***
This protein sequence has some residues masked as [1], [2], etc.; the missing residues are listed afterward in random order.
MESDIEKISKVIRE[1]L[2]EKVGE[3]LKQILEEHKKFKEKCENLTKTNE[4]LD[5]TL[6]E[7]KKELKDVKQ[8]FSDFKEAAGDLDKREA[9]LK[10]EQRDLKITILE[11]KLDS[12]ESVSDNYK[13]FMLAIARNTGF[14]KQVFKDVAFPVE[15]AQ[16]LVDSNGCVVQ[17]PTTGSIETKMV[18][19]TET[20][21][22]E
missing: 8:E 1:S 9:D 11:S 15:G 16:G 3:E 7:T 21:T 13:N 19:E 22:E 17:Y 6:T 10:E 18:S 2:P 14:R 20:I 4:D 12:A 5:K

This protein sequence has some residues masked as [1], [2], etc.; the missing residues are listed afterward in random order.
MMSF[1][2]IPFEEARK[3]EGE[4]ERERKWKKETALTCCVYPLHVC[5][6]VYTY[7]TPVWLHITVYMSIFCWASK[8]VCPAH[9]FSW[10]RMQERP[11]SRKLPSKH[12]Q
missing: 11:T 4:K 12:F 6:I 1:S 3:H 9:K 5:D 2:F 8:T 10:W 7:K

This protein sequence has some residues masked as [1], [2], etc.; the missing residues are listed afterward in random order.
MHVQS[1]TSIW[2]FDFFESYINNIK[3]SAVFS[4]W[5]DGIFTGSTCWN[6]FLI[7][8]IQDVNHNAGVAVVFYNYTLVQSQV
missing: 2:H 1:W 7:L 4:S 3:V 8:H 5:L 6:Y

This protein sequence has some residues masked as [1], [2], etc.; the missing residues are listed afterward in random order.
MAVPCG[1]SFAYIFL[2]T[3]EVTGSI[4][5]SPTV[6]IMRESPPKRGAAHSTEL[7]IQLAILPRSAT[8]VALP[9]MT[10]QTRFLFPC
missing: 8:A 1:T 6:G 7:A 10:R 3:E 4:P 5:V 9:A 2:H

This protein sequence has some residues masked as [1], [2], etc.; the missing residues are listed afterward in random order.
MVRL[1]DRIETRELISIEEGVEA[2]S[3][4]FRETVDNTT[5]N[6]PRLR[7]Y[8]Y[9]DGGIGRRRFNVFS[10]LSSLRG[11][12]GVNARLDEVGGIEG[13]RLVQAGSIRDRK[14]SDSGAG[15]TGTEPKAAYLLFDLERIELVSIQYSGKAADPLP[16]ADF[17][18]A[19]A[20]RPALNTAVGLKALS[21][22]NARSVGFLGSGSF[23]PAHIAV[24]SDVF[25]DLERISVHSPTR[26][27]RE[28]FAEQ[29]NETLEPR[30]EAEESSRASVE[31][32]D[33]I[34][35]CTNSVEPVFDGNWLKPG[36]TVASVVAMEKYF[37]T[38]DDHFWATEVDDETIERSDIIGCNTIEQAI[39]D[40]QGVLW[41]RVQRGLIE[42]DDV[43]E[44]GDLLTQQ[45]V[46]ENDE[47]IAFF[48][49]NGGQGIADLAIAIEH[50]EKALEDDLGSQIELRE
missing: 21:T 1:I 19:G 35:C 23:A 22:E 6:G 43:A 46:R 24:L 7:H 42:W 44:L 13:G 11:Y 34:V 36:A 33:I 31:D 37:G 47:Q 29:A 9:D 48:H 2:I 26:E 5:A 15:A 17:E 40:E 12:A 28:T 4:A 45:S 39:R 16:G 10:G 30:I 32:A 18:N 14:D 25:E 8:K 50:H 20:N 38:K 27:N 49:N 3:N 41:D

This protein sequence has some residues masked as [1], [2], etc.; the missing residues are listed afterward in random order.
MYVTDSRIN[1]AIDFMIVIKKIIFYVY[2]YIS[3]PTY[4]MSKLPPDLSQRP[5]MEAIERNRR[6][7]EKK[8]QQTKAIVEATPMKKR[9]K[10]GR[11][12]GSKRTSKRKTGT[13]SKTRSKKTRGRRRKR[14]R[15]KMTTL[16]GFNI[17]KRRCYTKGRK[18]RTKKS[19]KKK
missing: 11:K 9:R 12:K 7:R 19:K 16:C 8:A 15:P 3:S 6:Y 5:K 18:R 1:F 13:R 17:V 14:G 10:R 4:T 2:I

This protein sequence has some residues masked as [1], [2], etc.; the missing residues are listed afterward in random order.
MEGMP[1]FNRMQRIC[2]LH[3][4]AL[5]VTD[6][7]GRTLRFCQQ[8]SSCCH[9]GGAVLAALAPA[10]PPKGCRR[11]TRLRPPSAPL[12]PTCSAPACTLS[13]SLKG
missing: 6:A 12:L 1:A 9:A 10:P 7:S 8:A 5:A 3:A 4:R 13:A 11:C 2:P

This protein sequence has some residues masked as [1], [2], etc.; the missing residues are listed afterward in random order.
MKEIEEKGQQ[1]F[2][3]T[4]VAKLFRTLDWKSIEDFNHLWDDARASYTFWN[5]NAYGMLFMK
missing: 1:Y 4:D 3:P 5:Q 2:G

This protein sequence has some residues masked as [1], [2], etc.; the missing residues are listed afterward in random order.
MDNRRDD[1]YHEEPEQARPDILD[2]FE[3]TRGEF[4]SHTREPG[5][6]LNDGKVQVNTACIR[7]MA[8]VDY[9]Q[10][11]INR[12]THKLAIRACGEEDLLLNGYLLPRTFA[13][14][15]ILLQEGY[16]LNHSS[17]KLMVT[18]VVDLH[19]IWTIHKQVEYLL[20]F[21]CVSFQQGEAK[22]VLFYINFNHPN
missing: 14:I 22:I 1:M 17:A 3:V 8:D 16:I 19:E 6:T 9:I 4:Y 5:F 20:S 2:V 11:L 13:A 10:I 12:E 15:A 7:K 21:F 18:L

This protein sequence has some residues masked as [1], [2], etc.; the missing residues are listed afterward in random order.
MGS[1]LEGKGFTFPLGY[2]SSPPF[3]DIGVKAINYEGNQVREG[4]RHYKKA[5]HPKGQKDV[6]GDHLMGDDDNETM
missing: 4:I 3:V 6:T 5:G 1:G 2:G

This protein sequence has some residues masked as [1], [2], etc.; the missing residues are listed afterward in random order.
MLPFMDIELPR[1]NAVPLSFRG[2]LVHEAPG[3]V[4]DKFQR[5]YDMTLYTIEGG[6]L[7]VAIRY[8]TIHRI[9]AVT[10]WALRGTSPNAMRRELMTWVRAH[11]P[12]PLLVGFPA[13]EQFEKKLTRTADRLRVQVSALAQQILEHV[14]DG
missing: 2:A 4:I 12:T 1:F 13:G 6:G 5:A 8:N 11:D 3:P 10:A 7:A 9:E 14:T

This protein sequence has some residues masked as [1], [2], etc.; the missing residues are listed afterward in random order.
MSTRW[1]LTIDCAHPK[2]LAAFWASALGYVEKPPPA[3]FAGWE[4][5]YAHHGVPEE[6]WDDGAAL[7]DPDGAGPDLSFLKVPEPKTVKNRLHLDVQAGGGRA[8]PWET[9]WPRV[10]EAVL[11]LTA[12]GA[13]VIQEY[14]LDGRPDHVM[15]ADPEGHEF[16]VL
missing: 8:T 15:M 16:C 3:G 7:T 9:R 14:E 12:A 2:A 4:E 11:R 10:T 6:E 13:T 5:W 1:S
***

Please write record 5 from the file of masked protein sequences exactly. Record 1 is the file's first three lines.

This protein sequence has some residues masked as [1], [2], etc.; the missing residues are listed afterward in random order.
MVRL[1]DRIETRELISIEEGVEA[2]S[3][4]FRETVDNTT[5]N[6]PRLR[7]Y[8]Y[9]DGGIGRRRFNVFS[10]LSSLRG[11][12]GVNARLDEVGGIEG[13]RLVQAGSIRDRK[14]SDSGAG[15]TGTEPKAAYLLFDLERIELVSIQYSGKAADPLP[16]ADF[17][18]A[19]A[20]RPALNTAVGLKALS[21][22]NARSVGFLGSGSF[23]PAHIAV[24]SDVF[25]DLERISVHSPTR[26][27]RE[28]FAEQ[29]NETLEPR[30]EAEESSRASVE[31][32]D[33]I[34][35]CTNSVEPVFDGNWLKPG[36]TVASVVAMEKYF[37]T[38]DDHFWATEVDDETIERSDIIGCNTIEQAI[39]D[40]QGVLW[41]RVQRGLIE[42]DDV[43]E[44]GDLLTQQ[45]V[46]ENDE[47]IAFF[48][49]NGGQGIADLAIAIEH[50]EKALEDDLGSQIELRE
missing: 21:T 1:I 19:G 35:C 23:A 22:E 6:G 43:A 46:R 24:L 7:H 42:W 44:L 13:G 11:Y 34:V 36:A 33:I 31:D 37:G 47:Q 29:A 9:D 48:H 2:I 26:E 5:A 15:A 17:E 40:E 12:A 28:T 4:A 45:S 39:R 16:G 10:G 30:I 32:A 18:N 14:D 25:E 8:K 50:H 20:N 38:K 27:N 49:N 3:N 41:D